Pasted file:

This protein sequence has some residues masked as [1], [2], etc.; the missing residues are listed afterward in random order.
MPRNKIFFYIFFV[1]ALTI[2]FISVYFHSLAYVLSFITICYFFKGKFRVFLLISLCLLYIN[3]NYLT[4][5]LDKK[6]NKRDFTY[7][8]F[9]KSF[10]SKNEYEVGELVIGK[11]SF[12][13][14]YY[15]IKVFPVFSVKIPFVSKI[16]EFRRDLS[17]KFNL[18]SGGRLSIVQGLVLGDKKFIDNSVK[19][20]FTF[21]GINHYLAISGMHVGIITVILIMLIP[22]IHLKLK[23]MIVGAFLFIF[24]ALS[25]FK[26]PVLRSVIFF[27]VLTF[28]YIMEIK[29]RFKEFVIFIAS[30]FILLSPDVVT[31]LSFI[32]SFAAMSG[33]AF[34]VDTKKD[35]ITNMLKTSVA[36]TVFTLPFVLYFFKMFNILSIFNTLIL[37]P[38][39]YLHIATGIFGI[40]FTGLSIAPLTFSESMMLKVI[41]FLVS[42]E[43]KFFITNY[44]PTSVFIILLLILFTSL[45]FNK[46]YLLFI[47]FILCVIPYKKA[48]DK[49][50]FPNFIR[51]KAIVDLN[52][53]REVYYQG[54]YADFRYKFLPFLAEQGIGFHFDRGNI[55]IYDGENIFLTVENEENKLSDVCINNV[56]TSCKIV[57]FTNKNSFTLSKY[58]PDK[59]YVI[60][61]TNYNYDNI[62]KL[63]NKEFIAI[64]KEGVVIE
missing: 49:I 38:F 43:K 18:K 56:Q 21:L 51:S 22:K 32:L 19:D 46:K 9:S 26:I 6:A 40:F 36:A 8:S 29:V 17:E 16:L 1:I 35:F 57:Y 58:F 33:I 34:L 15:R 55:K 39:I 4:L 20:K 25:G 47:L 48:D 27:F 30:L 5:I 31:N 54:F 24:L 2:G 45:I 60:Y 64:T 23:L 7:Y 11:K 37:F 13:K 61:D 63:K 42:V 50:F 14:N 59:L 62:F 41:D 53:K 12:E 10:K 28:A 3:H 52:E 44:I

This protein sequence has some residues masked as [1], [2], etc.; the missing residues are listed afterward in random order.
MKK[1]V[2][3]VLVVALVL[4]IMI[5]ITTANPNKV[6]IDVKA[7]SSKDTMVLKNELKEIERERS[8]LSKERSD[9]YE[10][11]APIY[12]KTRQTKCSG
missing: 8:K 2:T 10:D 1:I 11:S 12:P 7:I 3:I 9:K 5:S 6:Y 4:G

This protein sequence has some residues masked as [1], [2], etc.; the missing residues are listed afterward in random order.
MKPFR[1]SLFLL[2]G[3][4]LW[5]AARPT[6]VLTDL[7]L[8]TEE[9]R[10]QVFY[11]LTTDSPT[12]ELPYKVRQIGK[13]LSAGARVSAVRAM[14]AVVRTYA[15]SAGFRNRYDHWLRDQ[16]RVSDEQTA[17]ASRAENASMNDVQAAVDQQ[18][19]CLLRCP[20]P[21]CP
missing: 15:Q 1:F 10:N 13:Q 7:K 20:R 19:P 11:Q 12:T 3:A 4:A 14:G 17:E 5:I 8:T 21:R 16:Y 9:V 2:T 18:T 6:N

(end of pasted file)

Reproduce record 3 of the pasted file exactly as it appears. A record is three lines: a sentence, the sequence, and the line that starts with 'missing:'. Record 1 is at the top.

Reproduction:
This protein sequence has some residues masked as [1], [2], etc.; the missing residues are listed afterward in random order.
MKPFR[1]SLFLL[2]G[3][4]LW[5]AARPT[6]VLTDL[7]L[8]TEE[9]R[10]QVFY[11]LTTDSPT[12]ELPYKVRQIGK[13]LSAGARVSAVRAM[14]AVVRTYA[15]SAGFRNRYDHWLRDQ[16]RVSDEQTA[17]ASRAENASMNDVQAAVDQQ[18][19]CLLRCP[20]P[21]CP
missing: 15:Q 1:F 10:N 13:Q 7:K 20:R 19:P 11:Q 12:T 3:A 4:A 14:G 17:E 5:I 8:T 21:R 16:Y 9:V 2:T 18:T 6:N